On Friday the 27th, residents of Chalchihuitán denounced that members of the municipal council retained and deprived of their freedom the councilors Javier Nuñez Pérez and Mateo Pérez García. This Friday, Ricardo Núñez Pérez, Rafael Núñez López and Julio Girón Pérez were detained “in the same way,” and were reported “as disappeared.”

In the border jungle region, a recent crime shocked the population. On the Santo Domingo River, near Las Nubes spa, municipality of Las Margaritas, a couple of residents were found decapitated and dismembered. In Comitán, meanwhile, an organization operates that kidnaps the beneficiaries of the federal Youth Constructing the Future program (that aims to stimulate job training of those who don’t study), “charges” them half of their monthly 3,000 pesos, retains the card and the boys have to go every month to pick up “their part.” Not a few have been recruited by their captors.

There is much more to say just about Chamula, the same as San Cristóbal, a municipality with which the Chamulans maintain a paradoxical symbiotic opposition (the population of indigenous [Chamulans] formerly displaced in San Cristóbal could soon be a majority). There are many testimonies in the city about the excesses and boasts of a criminal group called Los Motonetos, something more tan urban myth, which has already carried out a nighttime “protest” with, it is said, 300 motorcyclists without license plates patrolled by vehicles also without license, challenging the San Cristóbal government. Assaults and armed violence and are attributed to them.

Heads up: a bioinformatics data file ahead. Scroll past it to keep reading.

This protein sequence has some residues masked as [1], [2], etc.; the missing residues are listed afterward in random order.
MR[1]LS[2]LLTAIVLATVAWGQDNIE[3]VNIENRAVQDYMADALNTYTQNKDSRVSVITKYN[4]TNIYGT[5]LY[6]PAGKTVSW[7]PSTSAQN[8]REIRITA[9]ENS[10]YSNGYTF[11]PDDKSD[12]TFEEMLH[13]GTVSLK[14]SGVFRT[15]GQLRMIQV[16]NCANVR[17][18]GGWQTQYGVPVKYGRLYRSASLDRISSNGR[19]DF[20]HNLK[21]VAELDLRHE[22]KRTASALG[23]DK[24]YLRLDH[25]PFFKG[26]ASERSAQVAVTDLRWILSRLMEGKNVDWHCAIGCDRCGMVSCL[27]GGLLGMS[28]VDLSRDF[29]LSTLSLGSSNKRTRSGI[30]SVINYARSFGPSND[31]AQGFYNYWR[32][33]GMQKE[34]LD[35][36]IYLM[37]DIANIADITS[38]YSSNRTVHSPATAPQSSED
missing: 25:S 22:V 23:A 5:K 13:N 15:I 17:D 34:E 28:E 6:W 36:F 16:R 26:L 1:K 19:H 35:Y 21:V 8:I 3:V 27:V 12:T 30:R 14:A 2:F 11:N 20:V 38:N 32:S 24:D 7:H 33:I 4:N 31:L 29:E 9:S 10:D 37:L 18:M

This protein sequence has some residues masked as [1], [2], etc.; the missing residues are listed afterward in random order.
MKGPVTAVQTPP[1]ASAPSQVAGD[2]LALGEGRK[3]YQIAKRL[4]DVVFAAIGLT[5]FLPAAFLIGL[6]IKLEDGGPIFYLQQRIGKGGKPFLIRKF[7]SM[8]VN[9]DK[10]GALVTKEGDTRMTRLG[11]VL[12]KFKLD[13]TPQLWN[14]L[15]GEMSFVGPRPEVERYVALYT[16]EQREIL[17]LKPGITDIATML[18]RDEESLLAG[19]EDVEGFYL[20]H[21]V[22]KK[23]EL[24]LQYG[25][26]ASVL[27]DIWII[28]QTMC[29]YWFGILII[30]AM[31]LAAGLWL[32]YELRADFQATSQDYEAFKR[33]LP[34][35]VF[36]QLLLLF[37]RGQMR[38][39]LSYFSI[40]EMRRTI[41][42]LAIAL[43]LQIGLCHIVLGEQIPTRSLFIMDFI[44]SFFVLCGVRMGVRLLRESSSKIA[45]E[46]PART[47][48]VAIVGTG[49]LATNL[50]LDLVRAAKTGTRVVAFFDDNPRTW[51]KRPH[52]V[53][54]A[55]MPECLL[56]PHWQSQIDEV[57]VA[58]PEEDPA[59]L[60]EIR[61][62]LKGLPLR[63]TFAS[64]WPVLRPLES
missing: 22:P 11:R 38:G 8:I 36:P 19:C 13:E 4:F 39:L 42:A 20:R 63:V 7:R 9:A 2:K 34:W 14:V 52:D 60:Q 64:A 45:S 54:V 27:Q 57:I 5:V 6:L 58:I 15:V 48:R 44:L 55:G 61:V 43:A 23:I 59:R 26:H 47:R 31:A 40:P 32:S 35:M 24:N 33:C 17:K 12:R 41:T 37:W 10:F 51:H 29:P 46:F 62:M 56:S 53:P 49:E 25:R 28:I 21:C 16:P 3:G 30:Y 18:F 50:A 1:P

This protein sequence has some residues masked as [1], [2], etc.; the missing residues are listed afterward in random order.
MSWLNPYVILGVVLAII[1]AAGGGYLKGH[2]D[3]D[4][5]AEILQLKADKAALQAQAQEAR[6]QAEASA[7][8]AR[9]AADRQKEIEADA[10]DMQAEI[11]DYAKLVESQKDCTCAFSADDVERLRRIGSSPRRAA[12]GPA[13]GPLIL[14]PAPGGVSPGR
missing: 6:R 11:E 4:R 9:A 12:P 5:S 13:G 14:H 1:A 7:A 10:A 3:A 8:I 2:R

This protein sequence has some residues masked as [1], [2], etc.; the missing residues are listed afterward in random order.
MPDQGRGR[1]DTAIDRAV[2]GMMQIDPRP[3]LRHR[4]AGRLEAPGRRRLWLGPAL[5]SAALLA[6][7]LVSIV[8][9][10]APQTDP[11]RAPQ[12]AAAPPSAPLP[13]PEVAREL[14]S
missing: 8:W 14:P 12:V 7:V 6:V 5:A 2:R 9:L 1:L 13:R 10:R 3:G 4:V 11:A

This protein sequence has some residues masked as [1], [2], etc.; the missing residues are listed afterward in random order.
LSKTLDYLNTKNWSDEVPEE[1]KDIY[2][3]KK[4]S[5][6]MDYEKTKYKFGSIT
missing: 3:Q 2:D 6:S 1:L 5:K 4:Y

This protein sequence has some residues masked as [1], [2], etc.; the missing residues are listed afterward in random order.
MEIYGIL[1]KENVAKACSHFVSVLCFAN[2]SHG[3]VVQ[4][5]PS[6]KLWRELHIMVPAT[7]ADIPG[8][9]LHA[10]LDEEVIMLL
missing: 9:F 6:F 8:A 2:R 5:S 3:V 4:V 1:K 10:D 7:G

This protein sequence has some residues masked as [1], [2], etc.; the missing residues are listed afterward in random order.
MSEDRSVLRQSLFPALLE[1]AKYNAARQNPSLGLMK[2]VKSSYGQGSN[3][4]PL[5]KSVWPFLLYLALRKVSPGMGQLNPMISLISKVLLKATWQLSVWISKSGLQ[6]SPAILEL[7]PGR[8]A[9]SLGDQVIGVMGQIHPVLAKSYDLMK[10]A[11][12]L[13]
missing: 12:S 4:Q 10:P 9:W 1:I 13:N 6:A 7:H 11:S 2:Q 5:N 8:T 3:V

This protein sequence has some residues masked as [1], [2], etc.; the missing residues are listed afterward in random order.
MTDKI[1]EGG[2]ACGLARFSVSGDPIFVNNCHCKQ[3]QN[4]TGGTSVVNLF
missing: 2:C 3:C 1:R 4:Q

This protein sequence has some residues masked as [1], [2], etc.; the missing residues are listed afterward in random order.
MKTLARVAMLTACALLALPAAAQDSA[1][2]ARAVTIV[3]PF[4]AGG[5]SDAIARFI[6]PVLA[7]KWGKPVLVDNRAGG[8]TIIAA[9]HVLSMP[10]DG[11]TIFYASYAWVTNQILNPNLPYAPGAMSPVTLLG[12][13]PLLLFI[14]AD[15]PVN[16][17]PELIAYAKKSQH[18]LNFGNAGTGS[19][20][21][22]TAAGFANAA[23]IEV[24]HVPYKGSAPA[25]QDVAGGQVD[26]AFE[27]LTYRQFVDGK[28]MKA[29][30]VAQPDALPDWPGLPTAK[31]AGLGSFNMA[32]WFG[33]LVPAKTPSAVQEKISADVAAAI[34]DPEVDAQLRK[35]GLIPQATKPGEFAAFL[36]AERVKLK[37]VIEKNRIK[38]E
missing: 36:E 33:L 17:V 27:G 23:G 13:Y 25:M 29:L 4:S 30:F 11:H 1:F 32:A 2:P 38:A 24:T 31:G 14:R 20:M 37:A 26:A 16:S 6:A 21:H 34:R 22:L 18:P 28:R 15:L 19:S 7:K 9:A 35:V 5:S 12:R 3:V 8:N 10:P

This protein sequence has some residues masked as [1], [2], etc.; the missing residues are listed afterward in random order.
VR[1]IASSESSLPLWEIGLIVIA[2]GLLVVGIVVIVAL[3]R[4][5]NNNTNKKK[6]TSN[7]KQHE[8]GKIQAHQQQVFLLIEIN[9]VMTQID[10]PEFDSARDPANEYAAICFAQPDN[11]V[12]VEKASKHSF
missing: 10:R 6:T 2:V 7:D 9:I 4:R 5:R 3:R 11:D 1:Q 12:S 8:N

Originally they would have been organized, different sources maintain, by the former Coleto mayor, Marcos Cancino, a businessman of the Green Party and an Evangelical, for territorial control. Now they seem to command themselves.

In Chamula attempts at kidnapping children and disappearances are repeated. The context includes an age-old practice of trafficking persons, both migrants (polleros) and for sexual exploitation, and more recently the local production of child and adult pornography, which is sold openly in the urban markets. Reported femicides whose authors are known remain unpunished. Not to mention drugs, a business known for years. A Tzotzil friend based in San Cristóbal transmits to me the impact that it caused him seeing some young indigenous women “like this, with their traditional clothes, inhaling cocaine in the street.”


Originally Published in Spanish by La Jornada

Sunday, September 29, 2019

Re-Published with English interpretation by the Chiapas Support Committee